by Phil Cross | November 8, 2018
OKLAHOMA CITY (KOKH) — From the food we eat to the clothes we wear, we thank a farmer. But there are fewer farmers in Oklahoma these days.
The family farmer is disappearing as the cost of breaking even is getting higher.
From atop the farmer’s grain elevator in Hunter you can see all the fall harvests from wheat to sesame.
Just down the road — and a little closer to the ground — Raymond Parrish’s soybean crop is looking exceptionally good this year.
“I started farming part time in 1979 when I married my wife,” he said. “Her dad was a farmer out here,”
Part time went to full time, and these days Parrish is responsible for 2,400 acres — about 1,800 of which are in production this year.
“My summer crops, about one-third goes into corn, a third soybeans and a third grain sorgum,” he said, “and every once in a while I plant a little sesame.”
At 61, Parrish has surpassed the 58-year-old average age of an Oklahoma farmer.
His farm is also above the average 440 acres, but besides being an above-average farmer, Parrish is also a survivor — continuing cultivation as many of his northwest Oklahoma neighbors have sold off land.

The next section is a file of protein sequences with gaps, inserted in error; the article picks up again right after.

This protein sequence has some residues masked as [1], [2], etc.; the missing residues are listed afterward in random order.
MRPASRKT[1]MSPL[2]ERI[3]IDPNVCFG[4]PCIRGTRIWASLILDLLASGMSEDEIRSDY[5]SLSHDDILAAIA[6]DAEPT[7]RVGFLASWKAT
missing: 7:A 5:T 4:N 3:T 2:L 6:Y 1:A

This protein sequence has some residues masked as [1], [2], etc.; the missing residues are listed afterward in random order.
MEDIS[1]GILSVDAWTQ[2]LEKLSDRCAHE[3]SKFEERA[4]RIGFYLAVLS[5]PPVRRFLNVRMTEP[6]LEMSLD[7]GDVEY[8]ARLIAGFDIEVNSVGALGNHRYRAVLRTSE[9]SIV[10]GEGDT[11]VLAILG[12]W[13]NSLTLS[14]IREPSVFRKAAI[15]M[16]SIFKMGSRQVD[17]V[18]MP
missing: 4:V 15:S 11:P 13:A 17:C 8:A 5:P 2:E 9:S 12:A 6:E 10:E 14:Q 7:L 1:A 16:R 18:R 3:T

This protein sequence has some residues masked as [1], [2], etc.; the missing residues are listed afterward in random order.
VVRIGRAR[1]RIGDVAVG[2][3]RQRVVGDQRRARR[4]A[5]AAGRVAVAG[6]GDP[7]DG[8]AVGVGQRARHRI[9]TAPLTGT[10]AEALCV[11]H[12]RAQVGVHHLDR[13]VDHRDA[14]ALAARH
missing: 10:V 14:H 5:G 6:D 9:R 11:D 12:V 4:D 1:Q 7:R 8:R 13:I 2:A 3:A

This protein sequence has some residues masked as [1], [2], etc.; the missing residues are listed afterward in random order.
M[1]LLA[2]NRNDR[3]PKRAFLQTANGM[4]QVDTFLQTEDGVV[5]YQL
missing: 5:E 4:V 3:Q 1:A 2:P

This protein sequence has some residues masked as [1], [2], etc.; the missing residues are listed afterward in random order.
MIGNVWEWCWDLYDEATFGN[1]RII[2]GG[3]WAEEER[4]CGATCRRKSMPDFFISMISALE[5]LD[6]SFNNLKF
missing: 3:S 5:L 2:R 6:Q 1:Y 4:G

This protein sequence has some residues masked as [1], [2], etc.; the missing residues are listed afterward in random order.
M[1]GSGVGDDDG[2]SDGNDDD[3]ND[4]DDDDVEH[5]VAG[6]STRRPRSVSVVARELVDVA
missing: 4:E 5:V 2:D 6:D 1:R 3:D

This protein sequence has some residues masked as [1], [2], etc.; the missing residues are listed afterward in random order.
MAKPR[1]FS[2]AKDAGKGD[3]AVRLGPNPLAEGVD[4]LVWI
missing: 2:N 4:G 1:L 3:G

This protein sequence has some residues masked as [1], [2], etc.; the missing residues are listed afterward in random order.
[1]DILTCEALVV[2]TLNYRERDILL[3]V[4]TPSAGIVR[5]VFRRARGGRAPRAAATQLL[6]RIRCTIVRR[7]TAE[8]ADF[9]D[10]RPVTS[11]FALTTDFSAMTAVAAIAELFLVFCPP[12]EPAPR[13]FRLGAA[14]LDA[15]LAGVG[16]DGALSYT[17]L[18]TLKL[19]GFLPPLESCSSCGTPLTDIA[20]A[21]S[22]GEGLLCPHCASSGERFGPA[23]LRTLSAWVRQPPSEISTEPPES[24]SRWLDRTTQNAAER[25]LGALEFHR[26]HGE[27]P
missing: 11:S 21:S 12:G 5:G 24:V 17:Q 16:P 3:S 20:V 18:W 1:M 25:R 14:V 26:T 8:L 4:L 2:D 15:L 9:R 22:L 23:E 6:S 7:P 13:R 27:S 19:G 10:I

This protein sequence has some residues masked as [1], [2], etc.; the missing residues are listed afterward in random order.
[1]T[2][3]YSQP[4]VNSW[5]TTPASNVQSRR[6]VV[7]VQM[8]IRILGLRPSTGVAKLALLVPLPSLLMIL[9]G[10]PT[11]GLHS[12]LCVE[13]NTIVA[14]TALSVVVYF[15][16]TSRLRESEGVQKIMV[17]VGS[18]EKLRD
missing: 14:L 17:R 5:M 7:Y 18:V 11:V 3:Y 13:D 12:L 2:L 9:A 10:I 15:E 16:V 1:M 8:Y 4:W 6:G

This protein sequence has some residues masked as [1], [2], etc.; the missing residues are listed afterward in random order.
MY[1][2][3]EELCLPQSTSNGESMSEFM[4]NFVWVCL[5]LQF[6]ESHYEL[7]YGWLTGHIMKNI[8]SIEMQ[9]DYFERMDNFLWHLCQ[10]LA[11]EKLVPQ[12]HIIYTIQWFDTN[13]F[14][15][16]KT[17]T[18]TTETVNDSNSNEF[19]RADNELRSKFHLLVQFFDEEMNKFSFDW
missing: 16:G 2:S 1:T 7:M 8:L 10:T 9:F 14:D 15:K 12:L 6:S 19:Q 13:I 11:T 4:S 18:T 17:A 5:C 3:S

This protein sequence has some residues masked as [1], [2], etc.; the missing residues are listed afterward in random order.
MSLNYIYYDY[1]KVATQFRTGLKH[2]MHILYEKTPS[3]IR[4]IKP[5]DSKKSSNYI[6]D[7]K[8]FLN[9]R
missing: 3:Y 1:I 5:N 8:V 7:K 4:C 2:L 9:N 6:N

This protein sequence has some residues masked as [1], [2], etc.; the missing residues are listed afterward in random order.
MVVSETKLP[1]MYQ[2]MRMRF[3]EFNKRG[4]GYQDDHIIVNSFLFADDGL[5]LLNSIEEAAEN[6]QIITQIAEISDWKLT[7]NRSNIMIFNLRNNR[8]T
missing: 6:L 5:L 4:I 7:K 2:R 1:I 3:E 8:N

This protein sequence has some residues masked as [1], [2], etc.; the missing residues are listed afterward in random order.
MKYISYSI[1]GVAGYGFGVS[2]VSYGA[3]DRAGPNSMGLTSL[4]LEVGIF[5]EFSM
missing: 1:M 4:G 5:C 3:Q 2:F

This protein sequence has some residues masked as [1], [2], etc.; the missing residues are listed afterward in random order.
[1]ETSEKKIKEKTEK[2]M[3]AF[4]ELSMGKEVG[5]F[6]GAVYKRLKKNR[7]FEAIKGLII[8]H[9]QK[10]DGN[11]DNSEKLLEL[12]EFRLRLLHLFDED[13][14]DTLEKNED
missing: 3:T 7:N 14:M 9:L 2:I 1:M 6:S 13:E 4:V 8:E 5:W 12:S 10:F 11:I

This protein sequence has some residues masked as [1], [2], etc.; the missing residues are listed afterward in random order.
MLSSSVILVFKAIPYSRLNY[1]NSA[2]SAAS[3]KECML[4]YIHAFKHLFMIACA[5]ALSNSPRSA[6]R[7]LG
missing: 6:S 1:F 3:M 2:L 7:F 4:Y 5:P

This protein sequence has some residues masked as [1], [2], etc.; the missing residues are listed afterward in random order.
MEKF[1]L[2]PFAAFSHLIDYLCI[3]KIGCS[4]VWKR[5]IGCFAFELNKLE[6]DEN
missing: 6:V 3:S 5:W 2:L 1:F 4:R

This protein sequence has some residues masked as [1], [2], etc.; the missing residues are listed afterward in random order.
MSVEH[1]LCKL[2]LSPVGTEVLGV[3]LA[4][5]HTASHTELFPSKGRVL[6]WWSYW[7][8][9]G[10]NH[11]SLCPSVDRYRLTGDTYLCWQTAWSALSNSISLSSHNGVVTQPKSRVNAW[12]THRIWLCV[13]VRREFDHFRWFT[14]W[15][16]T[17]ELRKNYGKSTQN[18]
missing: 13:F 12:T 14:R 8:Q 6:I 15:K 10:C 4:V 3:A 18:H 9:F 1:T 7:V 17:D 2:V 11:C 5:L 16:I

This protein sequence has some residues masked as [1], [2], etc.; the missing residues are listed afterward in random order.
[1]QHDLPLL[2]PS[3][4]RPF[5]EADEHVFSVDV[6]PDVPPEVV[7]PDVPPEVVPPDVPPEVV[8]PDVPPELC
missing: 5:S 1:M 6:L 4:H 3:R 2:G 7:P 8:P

“You can tell around here, I remember around harvest time you’d see your neighbor cutting wheat and everything else and going to town but now it’s like you’re by yourself out there when you’re cutting wheat,” Parrish said.
In the last decade, nearly 10,000 farmers have called it quits, according to numbers kept by the USDA’s national ag statistics.
“It is definitely seeing a tougher time in the farm economy side so the farming climate is a little different for the economy so it is a little tougher for those family farms,” said Troy Marshall, who is Oklahoma’s statistician.
The numbers also point to another troubling trend — farmers are getting older, there’s been a significant increase in the number of farmers who are past 65.
Marshall says the USDA has programs to help and encourage new farmers — but getting into farming takes a lot more than a green thumb.
Commodity prices have failed to keep up with the cost of farming, so farmers farm to survive. And if there’s no one who can afford to take over what it costs to just break even on the farm, then retirement may mean selling to a corporate farm.
“I’ve been thinking about that seriously lately since I’m getting older and every time I get on a combine or tractor or something after work on it, I get a little stiffer every year,” Parrish said. “I worry about that a lot and i don’t know what i’m going to do for sure,”
Only time will tell if the season of mid-sized operations has run its course, but if the trends continue, we may be witness to the final harvests of the family farm.